The following is an excerpt from Bitter Milk by John McManus, forthcoming from Picador in May.
So many things were dying in Loren's mind, ideas mostly, the thought that all was as it should be, the confidence that things wouldn't end. Still he loved Mother, though, and he ate the grilled cheese she'd made him, along with a sweet gherkin and a handful of salted and peppered potato chips, and afterwards she asked him if he wanted to go on a drive. He was suspicious, because she never wanted to go anywhere anymore. It had to do with the state of her mind. It upset her to see how other people were living when she had to live as she lived. So he tried not to say yes too vigorously. Maybe he'd get to go all the way to another state. He'd never been to one before. The sun was just beginning to set when he ducked his head under the fallen cherry tree to get in the Chevette. Mother, already in the driver's seat, turned the ignition and flooded the engine with gas. She prided herself on what a good driver she was, and Loren loved riding with her. Gravel shot up every which way as we backed down the driveway. We drove north on Stump Road, and then we went west and north and east and up and down on various other roads; that's how the roads are around here, spread across the land as if someone had spilled a can of worms. Mother pointed out butterfly weed in a ditch on Chota Road among the wild carrots. I was watching her carefully to make sure she wouldn't cheat and violate the terms of our wager, but she seemed to be holding up her end of the deal. She said a whole bunch of flower names like toadshade, fleabane, purslane. She was one of those special people who knows the name of every flower and tree and bird and fish. It's hard to say whether she really knew them or was just making them up. We passed the Primitive Baptist Church, where Mamaw's hole had already been dug for the funeral the next morning. Then Mother pulled into a gravel driveway. We couldn't see a house, but the mailbox said Carnetta Sledge, and Mother let the car idle awhile and then turned it off.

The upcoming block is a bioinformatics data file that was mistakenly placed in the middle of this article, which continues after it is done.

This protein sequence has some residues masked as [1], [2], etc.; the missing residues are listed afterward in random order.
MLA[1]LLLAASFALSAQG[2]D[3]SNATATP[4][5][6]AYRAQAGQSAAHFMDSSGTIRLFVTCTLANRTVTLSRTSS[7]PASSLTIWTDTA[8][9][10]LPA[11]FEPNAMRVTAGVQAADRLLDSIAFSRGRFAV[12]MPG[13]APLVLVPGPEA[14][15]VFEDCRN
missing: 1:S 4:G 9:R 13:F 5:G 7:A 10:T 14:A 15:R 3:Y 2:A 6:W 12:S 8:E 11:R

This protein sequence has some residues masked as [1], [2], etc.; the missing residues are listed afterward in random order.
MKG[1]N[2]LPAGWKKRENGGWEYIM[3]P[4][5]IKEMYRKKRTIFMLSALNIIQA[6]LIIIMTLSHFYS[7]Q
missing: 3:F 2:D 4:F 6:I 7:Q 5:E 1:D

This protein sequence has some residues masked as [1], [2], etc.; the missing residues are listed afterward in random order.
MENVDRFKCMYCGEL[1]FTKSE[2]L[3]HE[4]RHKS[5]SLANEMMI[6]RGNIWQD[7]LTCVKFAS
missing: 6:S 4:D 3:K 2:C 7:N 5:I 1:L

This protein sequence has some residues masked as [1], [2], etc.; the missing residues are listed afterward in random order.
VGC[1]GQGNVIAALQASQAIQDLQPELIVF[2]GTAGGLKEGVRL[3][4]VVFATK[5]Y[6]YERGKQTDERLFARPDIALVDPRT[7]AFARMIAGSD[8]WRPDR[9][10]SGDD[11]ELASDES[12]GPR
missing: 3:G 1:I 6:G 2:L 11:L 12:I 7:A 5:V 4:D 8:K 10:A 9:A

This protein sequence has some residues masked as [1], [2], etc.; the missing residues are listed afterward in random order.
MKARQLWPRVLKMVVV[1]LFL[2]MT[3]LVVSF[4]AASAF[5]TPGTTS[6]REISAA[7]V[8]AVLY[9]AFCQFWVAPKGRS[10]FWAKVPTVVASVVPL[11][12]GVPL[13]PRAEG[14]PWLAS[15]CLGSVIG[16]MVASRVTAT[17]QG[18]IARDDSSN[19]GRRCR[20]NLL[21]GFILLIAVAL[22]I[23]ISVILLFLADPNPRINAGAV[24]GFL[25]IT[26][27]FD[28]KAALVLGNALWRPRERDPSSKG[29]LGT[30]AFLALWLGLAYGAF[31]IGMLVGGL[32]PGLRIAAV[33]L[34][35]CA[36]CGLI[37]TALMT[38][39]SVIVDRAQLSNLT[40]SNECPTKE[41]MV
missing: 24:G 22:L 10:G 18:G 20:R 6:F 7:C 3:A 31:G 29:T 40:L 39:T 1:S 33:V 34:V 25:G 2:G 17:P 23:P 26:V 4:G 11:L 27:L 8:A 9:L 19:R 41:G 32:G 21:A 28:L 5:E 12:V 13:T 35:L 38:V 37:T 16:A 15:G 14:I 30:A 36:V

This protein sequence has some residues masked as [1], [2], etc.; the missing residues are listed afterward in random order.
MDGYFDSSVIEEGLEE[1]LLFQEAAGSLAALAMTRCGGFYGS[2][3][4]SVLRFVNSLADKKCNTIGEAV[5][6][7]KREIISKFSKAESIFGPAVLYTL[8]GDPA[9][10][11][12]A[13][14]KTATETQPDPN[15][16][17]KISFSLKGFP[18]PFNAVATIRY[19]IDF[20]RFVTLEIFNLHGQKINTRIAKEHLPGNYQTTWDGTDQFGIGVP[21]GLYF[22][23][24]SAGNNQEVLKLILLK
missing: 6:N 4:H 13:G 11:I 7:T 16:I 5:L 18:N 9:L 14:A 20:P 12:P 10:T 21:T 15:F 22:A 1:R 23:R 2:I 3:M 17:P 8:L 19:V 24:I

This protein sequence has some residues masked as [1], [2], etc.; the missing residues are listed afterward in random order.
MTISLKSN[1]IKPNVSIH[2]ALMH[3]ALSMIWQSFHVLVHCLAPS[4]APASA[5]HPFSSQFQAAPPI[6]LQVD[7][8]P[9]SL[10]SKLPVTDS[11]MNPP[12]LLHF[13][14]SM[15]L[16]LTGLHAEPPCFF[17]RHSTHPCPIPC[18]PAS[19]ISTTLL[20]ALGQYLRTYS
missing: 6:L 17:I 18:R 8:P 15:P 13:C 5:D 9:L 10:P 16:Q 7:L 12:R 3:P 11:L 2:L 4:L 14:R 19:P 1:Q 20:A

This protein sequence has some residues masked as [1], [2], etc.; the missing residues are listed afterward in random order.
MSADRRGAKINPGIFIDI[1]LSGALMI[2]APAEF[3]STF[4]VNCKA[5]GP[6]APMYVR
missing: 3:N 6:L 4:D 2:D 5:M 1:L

Mother, we shouldn't be here. We don't know who lives here. Mother, we're sitting in someone's driveway.
Do you remember what I told you about?
She turned to him and seemed to laugh, but the noise ended as soon as it had begun. Loren saw how sad her eyes looked. She wasn't supposed to have gray hairs at thirty-five.
About what? He said it louder: What?
The flowers, she said eventually.
What about the flowers?
Is it ironweed or buterfly weed that's purple?
I think it's ironweed.
You sound like you don't know.
I don't need to know, because you know.
You hear the words and you don't see any colors.
I think it's ironweed, Loren said.
I don't remember either. I don't have any idea.
Soon, I thought, the man who owned this driveway would appear with a shotgun. He'd kill Mother first so Loren would have to watch her die. Loren wanted to die first himself, but then Mother would see it, and she'd suffer. He was a man and she was a woman, so he should the one to suffer if there was suffering, but he didn't want to.
I'm sorry I wasn't listening better, he said.
It was my fault, not yours.
I'll ask Miss Rathbone.
That woman's as ignart as anybody. Don't go bothering her.
If Mother were still in school, Loren thought, she'd be in the thirty-second grade.
Can we get out of this driveway now? he said.
What is it you're in such a hurry for?
He couldn't think of what to say to make Mother understand. He shouldn't have to explain it; mothers were the ones who were supposed to explain things. They were supposed to make their children feel safe.
I was gonna tell you something, but I can't if you're staring like you want something.
You'd better watch out, I warned her. Don't give it away. That'll ruin it.
There's nothing I want, said Loren. Go ahead and tell what you were going to tell me.
You just said there's nothing you want, Loren.
I want to know what you were telling me.
Whatever it is, I warned, you better not tell me.
Whose driveway is this? he said.
You don't know her. It's just some driveway.
I had nothing to worry about, I knew then, because whatever she wanted to tell him, she was too ashamed. Maybe it was her wager with me, or maybe it was something else. I'm not ashamed of the wager, but I accept myself for what I am. What I am is what I am, and I see no reason to make people think I'm anything other than that.
—From the book Bitter Milk by John McManus; Copyright (c) 2005. Reprinted by arrangement with Picador.